— Sam Roberts, The New York Times
“Shakespeare does not belong to the scholars only. In the 19th century, his words were on the lips of ordinary Americans…On one fateful night in 1849, popular adulation turned violent in a deadly episode recreated by Nigel Cliff in The Shakespeare Riots…. The suspense mounts as Mr. Cliff traces the growing enmity between [Forrest and Macready] and the curious way that a personal rivalry evolved into a cultural and political war. Who owned Shakespeare? Which country deserved to rule the future? … Such were the passions aroused by Shakespeare a century and a half ago.”
— William Grimes, The New York Times
“Would you believe that one of the bloodiest riots of New York’s first 200 years was fought between Shakespeare fans? Or that the National Guard had to be called out to stop rampaging mobs that swore their allegiance to a popular interpreter of the role of Macbeth? It happened in New York in 1849. This is the story British drama critic Nigel Cliff entertainingly recounts in The Shakespeare Riots.”
— Jonathan Leaf, The New York Post
“[The Shakespeare Riots] reads quickly, almost like a page-turner, despite the historical research that went into it… The Shakespeare Riots takes a footnote in stage history and makes it a firecracker of a story, a rousing and illuminating study of the last time Americans, rich and poor, educated and illiterate, went to the theater together and fought a pitched battle over who would control public culture in this country.”
— Jerome Weeks, ArtsJournal.com
“A fascinating narrative… reads like a breathless novel”
— Nancy Hazelton, The Bloomsbury Review
“The major achievement of Nigel Cliff’s meticulous, insightful history of [the Astor Place Riot] isn’t that he traces the calamity hour by hour. It’s that he delivers superbly clear, big-picture scholarship that fleshes out the riot’s social and theatrical roots and implications… [Cliff] plays sociological detective and cultural critic… [and] populates his book with brilliant minor players… Overall, it’s a ripping good yarn and an expert presentation of history.”
— Leonard Jacobs, Back Stage
“Cliff weaves an amazing tale of the days when Shakespeare’s works belonged to the masses… Vivid imagery, the chance meetings of historical characters, friendships, bitter rivalries, and the riot that led to the separation of Shakespeare’s works from the masses combine to tell a fascinating story. Cliff presents a triumphant first work. This is a book for those interested in theatrical history, Shakespeare, early American history and for all who love a good tale.”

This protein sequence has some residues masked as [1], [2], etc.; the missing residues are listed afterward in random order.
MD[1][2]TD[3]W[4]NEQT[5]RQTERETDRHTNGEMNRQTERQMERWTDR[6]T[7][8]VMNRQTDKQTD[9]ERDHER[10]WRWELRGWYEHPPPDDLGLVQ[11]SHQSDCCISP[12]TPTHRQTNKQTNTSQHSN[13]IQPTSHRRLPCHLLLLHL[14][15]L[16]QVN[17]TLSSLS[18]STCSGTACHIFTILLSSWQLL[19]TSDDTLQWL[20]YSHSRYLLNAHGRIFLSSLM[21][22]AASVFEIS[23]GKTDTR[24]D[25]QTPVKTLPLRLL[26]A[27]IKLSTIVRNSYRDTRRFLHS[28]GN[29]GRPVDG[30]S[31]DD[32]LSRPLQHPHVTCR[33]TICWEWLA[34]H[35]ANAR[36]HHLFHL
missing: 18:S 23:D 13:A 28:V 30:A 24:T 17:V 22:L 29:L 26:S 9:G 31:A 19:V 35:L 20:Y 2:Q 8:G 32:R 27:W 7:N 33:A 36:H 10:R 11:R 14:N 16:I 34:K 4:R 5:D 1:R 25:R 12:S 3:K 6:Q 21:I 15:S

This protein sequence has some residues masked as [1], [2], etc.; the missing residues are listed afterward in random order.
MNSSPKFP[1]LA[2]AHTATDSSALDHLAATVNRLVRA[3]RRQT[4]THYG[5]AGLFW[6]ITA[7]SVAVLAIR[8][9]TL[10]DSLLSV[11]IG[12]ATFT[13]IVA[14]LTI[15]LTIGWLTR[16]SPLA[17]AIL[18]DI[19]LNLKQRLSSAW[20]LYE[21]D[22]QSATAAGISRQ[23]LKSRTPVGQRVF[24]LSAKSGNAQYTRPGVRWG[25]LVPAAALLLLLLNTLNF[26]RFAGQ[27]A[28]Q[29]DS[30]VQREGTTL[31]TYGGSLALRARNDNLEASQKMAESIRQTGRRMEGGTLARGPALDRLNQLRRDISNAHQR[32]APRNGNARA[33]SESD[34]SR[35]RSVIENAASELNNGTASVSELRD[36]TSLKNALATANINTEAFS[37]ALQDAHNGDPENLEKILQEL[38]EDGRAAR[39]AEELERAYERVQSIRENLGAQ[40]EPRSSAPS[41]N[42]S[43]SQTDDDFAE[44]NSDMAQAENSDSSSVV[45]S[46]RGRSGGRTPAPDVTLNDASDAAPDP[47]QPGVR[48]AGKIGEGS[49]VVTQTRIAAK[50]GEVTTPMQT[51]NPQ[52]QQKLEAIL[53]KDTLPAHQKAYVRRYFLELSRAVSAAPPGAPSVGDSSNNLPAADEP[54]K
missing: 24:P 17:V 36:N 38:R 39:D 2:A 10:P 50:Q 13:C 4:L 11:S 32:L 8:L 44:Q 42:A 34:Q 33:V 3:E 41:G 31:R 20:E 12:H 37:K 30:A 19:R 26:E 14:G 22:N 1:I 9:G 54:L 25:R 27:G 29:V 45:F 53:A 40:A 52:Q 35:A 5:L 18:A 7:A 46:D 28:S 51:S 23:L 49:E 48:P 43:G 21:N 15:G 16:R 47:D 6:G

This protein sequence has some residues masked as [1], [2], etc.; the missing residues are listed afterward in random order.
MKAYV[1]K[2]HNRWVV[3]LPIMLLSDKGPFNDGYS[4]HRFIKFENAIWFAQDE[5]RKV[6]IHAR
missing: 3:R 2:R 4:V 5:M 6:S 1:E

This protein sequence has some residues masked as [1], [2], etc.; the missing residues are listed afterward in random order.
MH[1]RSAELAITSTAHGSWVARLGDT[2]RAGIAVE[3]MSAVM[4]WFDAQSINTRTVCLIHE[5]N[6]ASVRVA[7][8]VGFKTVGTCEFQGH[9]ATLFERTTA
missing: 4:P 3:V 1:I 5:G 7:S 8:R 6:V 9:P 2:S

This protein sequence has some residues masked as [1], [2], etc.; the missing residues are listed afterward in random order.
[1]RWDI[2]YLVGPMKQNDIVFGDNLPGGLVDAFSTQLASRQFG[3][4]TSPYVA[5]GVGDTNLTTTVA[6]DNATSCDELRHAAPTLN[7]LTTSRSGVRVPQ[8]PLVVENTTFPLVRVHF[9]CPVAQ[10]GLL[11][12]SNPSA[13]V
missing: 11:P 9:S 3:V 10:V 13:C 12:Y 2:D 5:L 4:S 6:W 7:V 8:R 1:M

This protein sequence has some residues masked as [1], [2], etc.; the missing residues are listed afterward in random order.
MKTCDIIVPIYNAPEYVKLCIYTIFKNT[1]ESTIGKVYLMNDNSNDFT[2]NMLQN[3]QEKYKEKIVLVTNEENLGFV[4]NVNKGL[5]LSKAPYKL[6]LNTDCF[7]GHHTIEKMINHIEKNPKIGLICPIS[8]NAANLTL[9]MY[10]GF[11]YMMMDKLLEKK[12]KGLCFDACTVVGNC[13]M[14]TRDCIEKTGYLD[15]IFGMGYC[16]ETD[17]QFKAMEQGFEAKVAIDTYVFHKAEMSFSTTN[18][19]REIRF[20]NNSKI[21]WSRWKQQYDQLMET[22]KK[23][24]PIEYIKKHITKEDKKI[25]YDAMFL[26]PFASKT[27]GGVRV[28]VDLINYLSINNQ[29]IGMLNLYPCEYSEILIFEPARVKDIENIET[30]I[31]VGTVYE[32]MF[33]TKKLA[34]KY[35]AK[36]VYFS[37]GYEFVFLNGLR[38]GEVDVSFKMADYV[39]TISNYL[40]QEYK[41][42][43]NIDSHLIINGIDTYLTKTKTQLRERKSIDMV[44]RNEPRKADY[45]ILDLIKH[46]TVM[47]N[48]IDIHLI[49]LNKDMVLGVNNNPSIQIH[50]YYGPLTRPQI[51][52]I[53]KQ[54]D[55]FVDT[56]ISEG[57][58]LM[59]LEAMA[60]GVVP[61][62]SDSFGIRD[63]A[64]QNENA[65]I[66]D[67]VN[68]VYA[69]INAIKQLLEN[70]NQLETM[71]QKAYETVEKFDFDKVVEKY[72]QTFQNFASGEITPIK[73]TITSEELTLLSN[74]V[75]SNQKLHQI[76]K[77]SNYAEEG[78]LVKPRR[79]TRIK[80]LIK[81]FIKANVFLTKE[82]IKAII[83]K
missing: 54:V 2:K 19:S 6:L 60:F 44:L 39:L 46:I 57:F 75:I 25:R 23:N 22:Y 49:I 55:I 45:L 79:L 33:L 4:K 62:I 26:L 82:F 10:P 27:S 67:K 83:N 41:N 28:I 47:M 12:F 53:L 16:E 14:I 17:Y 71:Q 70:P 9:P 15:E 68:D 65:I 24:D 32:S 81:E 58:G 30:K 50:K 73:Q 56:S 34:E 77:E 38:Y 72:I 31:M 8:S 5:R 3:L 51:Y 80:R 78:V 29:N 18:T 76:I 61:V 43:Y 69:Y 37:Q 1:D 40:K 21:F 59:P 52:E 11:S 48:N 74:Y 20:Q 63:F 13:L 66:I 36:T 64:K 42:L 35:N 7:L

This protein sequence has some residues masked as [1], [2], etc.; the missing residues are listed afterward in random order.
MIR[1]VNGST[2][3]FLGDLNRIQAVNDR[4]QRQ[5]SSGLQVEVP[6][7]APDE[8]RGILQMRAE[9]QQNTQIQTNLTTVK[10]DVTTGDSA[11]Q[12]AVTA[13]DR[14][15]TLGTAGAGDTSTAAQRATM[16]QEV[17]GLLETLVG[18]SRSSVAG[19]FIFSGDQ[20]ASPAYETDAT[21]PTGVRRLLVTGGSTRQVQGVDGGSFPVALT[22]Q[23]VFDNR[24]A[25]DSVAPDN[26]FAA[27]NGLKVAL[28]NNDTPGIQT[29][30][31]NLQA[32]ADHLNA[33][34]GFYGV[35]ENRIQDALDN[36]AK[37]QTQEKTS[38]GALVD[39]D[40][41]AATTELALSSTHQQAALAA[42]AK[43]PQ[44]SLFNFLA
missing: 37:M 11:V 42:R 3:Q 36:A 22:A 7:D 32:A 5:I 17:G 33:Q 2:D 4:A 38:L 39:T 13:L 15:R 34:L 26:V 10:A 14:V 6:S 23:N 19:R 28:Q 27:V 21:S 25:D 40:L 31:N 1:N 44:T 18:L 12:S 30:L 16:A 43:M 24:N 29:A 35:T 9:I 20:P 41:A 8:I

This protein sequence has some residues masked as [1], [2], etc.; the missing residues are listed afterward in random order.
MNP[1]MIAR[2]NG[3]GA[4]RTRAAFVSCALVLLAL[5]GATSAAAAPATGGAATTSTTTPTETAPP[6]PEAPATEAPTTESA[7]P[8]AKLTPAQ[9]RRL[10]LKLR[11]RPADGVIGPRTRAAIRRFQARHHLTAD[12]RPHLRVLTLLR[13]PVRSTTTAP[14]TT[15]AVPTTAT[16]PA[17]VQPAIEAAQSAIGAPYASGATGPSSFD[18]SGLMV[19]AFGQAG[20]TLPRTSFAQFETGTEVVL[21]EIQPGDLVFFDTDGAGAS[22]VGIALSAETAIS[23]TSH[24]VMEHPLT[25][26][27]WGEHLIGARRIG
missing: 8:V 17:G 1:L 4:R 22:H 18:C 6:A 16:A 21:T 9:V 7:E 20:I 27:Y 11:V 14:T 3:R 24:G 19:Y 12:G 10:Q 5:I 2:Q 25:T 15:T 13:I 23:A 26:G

— Deborah Ground Buckner, AnEVibe
“From British journalist Cliff, a lapidary chronicle of a drama turned deadly… Cliff skillfully portrays the successes, failures and feelings of the lead actors, as well as a supporting cast that includes Charles Dickens and rascally dime novelist Ned Buntline. High drama prevails right up to the final curtain. First-rate social and theatrical history combined with a dash of Shakespearian critical appreciation: a noteworthy story.”
— Kirkus Reviews (starred review)
“Cliff tells [the story of the riots] with considerable verve and a consistent sense of irony. He supplies a wonderful portrait of mid-nineteenth-century New York as an emerging metropolis, and the tale set there is an enjoyable if unsettling mixture of farce and tragedy. Both general readers and those with a special interest in the period will find much to enjoy here.”
— Joy Freeman, Booklist
“Nigel Cliff does an excellent story of telling the strange but true story in The Shakespeare Riots.”
— Shannon Hale, Christian Science Monitor
“It’s thrilling to return to a time when, as Nigel Cliff puts it, ‘Shakespeare was in the blood’ of American culture to the extent that real blood was shed over rival ways of acting and staging his art. Mr. Cliff’s superbly researched study reminds us why clashes over Shakespeare take us deeper into his words – and into ourselves.”
— Ron Rosenbaum, author of The Shakespeare Wars: Clashing Scholars, Public Fiascoes, Palace Coups
“A terrific read – the stranger-than-fiction tale, by turns comic and tragic, of a turning point in American urban history.”
— Kevin Baker, author of Dreamland
“This is an impressive and ambitious debut – about a time when Shakespeare really mattered. Nigel Cliff skillfully narrates an extraordinary episode in Anglo-American history: the struggle between two great Shakespearean actors – one British, one American – that led to rioting and bloodshed in the streets of New York City.”
— James Shapiro, author of A Year in the Life of William Shakespeare: 1599
“Fascinating…a tragedy worthy of the Bard himself.”